MongoDB is easier to shard (use in a cluster) because it doesn't have to worry about transactions and consistency. - MongoDB has a
faster write speed because it does not have to worry about
transactions or rollbacks (and thus does not have to worry about
MongoDB does not have a schema in case you have a special use case that can take advantage of that.
Another feature is sharding - sharding is easier with mongodb because it doesn't need to support many of the features which make an RDBMS an RDBMS, such as being ACID compliant. In contrast, sharding is complex for an RDBMS because an RDBMS must remain ACID compliant.
Take a look at the following two images:
The speed boat would out perform the "amphibious car" in the water 10/10 times. The amphibious car technically can navigate in water, but it wasn't designed to, hence is much slower and unsuited for its purpose.
Like wise, look at the difference in aerodynamics of the speed boat and this sweet automobile. Even if you tacked on wheels to the boat, its not going to perform as well as this car on land. (As an analogy you could say that NoSQL databases don't do joins - you have to implement them yourself. - but will it perform better than an RDBMS for join heavy operations ?)
The point I'm making with the analogies, is that each kind of database was initially designed for a specific goal, and over time features have been added to try and make it solve problems it was not designed for (hence it doesn't do it as well as something specifically designed for that purpose).
Hence in your question, even if BigQuery or some RDBMS can do something, it doesn't mean that you should use them for the job. The same applies for NoSQL databases. You should use the best tool for the job.
Disclaimer: I don't have experience in MongoDB or CouchBase. My answer is based on BigQuery's capability on STRUCT.
BigQuery's STRUCT is optimized for query. For example, if you query select a.nested_b.nested_c.nested_d from table_t, the query only scans data for the left STRUCT field nested_d, it is fast and cheap.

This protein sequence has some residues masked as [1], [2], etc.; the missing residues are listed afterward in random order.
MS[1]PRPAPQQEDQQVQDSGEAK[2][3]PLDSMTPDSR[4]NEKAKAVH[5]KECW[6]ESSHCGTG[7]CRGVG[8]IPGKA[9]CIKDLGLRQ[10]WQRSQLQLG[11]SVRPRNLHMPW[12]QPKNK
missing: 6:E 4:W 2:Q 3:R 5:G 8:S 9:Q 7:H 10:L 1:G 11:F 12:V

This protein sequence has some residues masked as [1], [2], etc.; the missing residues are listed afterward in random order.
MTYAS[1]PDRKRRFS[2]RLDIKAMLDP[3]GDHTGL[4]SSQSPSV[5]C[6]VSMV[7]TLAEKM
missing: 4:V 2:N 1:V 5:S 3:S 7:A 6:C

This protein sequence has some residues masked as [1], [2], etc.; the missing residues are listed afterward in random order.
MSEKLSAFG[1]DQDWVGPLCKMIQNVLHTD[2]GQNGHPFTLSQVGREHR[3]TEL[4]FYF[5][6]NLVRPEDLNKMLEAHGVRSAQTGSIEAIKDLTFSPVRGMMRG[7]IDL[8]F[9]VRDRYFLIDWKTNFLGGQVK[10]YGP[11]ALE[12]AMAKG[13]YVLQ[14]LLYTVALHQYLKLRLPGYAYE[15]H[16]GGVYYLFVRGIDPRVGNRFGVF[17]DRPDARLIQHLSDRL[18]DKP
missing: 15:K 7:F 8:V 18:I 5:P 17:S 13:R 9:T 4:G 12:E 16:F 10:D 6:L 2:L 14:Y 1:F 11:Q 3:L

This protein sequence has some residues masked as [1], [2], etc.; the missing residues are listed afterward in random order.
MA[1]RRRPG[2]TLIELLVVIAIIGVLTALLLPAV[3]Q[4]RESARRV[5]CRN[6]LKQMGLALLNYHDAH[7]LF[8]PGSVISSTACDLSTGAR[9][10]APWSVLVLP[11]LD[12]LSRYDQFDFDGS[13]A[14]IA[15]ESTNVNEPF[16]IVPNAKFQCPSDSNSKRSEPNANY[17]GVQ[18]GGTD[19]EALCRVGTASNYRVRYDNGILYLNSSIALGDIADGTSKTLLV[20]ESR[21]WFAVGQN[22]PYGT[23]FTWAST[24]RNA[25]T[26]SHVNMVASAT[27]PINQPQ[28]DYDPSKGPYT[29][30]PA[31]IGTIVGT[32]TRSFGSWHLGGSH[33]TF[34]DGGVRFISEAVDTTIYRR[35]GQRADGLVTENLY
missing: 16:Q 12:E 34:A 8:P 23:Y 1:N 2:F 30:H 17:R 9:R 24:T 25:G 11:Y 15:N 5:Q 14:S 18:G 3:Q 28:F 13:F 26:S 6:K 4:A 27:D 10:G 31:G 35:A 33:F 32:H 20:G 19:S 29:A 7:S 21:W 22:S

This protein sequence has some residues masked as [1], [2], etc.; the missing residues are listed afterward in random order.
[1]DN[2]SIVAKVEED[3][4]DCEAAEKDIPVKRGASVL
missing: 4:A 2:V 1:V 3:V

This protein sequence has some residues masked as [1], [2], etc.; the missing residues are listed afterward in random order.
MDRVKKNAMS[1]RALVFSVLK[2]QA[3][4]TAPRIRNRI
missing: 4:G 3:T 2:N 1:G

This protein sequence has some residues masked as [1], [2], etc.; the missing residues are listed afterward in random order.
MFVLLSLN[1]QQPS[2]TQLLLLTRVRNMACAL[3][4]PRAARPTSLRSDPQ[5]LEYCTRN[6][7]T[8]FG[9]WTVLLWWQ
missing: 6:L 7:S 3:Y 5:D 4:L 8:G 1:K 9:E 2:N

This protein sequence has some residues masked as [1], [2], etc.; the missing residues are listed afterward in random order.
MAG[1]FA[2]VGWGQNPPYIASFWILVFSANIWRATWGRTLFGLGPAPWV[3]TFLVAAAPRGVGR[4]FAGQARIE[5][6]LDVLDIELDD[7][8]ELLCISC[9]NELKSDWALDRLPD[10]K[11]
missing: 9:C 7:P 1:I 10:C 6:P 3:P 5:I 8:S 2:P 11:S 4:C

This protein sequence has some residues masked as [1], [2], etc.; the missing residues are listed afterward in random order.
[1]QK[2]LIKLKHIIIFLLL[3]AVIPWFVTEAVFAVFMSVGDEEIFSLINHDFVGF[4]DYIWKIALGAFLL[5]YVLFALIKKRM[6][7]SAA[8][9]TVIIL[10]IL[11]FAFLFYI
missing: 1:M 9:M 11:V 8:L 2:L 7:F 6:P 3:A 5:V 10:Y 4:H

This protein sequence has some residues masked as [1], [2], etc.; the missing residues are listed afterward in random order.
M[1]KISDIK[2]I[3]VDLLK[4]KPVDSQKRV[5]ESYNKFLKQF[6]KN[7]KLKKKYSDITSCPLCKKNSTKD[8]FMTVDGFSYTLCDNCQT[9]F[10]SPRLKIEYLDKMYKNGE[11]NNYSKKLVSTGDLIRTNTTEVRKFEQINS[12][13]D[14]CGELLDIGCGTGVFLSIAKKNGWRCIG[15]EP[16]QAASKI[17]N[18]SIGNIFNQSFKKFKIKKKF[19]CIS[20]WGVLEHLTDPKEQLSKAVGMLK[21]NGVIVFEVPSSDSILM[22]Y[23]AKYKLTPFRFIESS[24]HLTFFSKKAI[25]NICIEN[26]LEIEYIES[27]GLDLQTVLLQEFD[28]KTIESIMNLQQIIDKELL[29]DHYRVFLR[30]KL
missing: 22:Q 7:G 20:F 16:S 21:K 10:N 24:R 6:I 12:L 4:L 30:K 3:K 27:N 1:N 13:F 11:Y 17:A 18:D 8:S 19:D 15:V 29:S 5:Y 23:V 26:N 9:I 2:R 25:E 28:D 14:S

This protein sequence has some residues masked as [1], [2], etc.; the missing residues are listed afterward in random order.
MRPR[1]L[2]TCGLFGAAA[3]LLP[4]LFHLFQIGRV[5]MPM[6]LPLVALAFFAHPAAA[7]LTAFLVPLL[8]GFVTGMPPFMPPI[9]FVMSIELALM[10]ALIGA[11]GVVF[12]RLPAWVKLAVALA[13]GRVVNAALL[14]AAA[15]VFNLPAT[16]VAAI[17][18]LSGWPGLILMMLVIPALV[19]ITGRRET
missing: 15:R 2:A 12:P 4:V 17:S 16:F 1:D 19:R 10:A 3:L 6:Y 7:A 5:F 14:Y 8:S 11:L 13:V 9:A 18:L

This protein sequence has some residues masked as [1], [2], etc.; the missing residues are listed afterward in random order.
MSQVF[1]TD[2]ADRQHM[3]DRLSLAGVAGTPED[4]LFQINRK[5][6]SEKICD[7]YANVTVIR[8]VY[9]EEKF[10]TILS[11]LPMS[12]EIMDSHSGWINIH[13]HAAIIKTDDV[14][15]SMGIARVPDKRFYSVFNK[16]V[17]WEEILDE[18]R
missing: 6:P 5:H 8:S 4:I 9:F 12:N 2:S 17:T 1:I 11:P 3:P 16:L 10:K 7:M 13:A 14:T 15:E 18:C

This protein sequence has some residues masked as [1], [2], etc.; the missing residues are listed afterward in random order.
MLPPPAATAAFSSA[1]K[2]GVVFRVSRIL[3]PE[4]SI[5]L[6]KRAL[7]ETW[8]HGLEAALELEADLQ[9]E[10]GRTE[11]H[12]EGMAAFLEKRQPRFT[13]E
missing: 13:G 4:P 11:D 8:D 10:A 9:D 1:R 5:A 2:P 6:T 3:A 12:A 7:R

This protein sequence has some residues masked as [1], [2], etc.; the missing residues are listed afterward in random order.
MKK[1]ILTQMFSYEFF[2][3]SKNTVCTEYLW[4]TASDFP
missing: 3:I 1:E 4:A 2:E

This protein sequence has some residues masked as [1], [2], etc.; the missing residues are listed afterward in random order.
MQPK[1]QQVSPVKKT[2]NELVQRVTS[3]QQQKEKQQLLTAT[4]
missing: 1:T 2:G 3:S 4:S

If your data is write-once or append-only, then STRUCT column is comparable with document store AFAIK.
But if you want to update only certain nested field later, nested STRUCT makes it pretty difficult to do, because there is no way to update single item in REPEATED field, you have to load the whole array, scan and change, and repack to update a column. You will be writing something like:
UPDATE table
SET Credits.Actors = (SELECT ARRAY_AGG(...) FROM UNNEST(Credits.Actors) WHERE ...)
It may become a bigger problem when there is array of struct of arrays (and even more nested levels). Based on my understanding of document store, updating single nested field of a document should be easier than this. Basically, this is kind of the price you have to pay to get the performance benefit mentioned earlier.

Algorithms for key value pair, where key is string

I have a problem where there is a huge list of strings or phrases it might scale from 100,000 to 100Million. when i search for a phrase if found it gives me the Id or index to database for further operation. I know hash table can be used for this, but i am looking for other algorithm which could serve me to generate index based on strings and can also be useful in some other features like autocomplete etc.
I read suffix tree/array based on some SO threads they serve the purpose but consumes alot memory than i can afford. Any alternatives to this?
Since my search is only in a huge list of millions of strings. No docs no webpages not interested in search engine like lucene etc.
Also read about inverted index sounds helpful but which algorithm i need to study for it?.
If this Database index is within MS SQL Server you may get good results with SQL Full Text Indexing. Other SQL providers may have a similar function but I would not be able to help with those.
Check out:

full index checkbox while creating new database

I am creating a new database, which I am basically designing for the logging/history purpose. So, I'll make around 8-10 tables in this database. Which will keep the data and I'll retrieve it for showing history information to the user.